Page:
Suzuki Maven

Johann Sebastian Bach: 1685 – 1750

The Genius They Didn’t Know

Sometimes fame comes late to an artist—even decades after his death. And, surprisingly, it’s sometimes not fame for what people thought were the artist’s strength, but instead for some totally different type of work. This tardy recognition is just what happened to Johann Sebastian Bach. Today, people worldwide consider him one of the greatest composers of instrumental music. Yet Bach, no superstar during his lifetime, was known by his German countrymen mostly as an organist and, somewhat less, as a composer of vocal church music. The man whose compositions fill volumes today published only handful of works in his lifetime!
What made today’s musical giant so un-famous in his day? For one, Bach never spread his name traveling across Europe, as did his contemporary, George Frideric Handel. And he stayed close to “home” artistically, too: Bach wasn’t interested in the breaking with musical tradition. Even though the Classical style was developing before he died, Bach stayed with the existing forms of the Baroque period, such as suites, cantatas, or minuets and other dances. Others found fame rubbing shoulders with royalty or writing popular operas, but that was not the style of this pious man. Bach’s Protestant faith attracted him mostly to professional work in churches—as an organist, choir director or music director.
Well after Bach’s death, Felix Mendelssohn conducted performances that rescued his compositions from obscurity. Bach has stayed in style ever since. Seen as old-fashioned in his day, Bach’s music, always inspired by his strong religious beliefs, shows genius in its stunning beauty and depth. Yet today’s favorites generally aren’t the church music into which Bach put so much effort. In fact, many of the best-loved instrumental works come from a single period in his life, when Bach served as music director to a prince in Cöthen, Germany. From six busy years come the Brandenburg concertos, many keyboard compositions, the solo cello suites, and the violin partitas.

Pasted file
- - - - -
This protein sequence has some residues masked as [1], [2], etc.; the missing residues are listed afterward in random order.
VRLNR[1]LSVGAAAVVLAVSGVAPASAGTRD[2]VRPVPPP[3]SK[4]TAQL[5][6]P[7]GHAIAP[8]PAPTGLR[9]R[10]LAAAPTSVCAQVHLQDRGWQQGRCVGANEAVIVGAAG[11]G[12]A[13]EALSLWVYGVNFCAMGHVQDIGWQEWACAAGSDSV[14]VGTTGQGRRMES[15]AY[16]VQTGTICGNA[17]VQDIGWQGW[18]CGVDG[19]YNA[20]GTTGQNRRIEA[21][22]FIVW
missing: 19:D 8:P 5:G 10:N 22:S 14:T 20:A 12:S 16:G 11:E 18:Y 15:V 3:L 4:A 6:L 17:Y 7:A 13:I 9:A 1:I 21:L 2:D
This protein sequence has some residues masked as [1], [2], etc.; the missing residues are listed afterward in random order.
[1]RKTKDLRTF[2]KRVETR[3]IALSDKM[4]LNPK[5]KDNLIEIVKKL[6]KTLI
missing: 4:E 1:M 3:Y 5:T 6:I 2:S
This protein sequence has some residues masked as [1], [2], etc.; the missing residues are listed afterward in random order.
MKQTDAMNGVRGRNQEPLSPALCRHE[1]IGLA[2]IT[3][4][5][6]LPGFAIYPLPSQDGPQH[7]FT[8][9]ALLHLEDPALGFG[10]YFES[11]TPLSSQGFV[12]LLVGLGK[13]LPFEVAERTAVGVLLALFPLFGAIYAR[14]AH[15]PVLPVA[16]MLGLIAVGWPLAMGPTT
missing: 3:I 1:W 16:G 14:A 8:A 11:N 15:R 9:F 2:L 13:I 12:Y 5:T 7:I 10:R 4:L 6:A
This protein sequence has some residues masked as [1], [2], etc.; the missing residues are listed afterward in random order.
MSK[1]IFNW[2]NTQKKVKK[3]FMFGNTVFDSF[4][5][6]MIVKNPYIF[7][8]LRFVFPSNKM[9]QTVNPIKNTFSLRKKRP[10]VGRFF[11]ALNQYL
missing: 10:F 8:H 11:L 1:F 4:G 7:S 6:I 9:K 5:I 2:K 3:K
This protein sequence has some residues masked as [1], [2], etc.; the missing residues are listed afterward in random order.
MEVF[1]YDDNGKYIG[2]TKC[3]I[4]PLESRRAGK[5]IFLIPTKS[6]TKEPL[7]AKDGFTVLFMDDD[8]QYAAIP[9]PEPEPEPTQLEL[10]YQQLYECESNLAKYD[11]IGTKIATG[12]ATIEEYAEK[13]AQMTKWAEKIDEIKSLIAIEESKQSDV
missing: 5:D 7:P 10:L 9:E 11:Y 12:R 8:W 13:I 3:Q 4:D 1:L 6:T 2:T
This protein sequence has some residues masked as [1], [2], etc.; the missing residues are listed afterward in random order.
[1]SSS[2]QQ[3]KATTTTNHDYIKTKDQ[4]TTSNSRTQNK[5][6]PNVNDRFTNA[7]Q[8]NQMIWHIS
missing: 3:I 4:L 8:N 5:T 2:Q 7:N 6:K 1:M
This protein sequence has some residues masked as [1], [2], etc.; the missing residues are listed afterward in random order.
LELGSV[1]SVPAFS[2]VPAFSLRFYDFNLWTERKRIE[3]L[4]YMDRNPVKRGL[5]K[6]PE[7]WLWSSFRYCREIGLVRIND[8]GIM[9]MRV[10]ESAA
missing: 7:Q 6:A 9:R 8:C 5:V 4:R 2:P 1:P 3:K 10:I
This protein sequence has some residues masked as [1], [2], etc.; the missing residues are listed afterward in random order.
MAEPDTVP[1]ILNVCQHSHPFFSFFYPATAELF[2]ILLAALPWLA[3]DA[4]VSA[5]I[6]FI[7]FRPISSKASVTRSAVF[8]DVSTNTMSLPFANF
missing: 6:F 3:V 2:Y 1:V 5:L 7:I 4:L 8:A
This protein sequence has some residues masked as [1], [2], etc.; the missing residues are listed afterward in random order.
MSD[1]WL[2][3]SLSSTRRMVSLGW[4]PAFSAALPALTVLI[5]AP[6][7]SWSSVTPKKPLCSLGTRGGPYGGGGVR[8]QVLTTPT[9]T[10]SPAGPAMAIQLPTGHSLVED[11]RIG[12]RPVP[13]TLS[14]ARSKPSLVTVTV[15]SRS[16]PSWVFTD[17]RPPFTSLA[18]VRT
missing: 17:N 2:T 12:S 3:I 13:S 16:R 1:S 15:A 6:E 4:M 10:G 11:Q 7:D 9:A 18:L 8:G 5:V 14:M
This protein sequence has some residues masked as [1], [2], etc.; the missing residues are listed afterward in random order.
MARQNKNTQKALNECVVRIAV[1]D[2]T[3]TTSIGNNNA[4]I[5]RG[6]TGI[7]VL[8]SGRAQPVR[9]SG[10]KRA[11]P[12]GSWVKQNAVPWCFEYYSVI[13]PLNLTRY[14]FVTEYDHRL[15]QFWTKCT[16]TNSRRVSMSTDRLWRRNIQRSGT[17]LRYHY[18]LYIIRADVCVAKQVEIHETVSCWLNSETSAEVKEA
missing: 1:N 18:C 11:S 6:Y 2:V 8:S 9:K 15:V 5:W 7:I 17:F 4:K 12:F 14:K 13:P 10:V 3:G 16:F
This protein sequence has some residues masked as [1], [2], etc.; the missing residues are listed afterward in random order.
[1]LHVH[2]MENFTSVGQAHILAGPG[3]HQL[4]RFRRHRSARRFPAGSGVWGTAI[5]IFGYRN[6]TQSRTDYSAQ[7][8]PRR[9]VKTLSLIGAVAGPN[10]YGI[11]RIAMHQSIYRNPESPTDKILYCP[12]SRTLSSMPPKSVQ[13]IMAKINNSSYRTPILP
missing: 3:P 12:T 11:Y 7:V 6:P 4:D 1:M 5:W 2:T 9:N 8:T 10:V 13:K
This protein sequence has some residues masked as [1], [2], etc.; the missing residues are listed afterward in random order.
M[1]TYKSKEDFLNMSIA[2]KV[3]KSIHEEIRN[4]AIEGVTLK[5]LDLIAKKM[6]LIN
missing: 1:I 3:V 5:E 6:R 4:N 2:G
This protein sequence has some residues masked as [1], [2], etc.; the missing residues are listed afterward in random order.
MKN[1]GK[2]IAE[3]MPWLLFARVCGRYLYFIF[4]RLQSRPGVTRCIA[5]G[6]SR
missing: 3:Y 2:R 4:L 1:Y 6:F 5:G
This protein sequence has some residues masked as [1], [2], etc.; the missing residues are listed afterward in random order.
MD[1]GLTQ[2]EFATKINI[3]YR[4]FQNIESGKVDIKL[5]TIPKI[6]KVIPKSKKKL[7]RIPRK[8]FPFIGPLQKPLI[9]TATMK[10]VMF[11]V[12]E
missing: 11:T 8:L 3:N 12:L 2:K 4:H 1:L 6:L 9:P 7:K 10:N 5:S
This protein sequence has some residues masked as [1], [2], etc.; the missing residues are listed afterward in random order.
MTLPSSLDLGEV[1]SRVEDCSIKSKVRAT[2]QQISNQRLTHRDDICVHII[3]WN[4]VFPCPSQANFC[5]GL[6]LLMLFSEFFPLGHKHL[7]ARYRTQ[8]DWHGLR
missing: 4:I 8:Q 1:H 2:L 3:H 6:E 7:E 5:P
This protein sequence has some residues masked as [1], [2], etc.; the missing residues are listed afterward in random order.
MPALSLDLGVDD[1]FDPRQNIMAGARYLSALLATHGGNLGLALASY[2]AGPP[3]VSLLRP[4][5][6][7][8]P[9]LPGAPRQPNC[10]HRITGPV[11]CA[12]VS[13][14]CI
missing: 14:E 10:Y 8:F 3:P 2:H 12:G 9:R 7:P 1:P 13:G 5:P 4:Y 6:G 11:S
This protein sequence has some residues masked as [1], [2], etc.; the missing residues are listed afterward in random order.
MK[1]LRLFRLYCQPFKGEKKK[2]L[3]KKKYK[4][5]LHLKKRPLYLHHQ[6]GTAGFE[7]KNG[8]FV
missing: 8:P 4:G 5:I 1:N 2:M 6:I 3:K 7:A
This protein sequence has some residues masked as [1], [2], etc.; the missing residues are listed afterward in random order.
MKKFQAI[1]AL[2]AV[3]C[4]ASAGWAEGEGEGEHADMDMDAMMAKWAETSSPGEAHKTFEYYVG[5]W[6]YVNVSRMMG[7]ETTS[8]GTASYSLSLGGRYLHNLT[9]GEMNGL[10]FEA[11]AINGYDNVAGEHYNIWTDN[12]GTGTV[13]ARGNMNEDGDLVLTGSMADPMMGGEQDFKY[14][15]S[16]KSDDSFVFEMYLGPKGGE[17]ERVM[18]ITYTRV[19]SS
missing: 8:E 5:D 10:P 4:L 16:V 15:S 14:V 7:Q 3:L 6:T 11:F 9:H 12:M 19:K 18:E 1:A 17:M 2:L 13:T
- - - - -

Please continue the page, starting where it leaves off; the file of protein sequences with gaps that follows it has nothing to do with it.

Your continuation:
Interestingly, Bach may not have written some of the Suzuki repertoire pieces that carry his name. Minuets II and III are among the popular works found in two notebooks that Bach gave to his second wife, Anna Magdalena. As father Bach taught music to his large family, her notebooks grew filled with keyboard music by a variety of composers. In some cases, the composer is still unknown. Perhaps Bach, the artist who didn’t get enough credit during his life, is in this way getting just a bit too much credit today!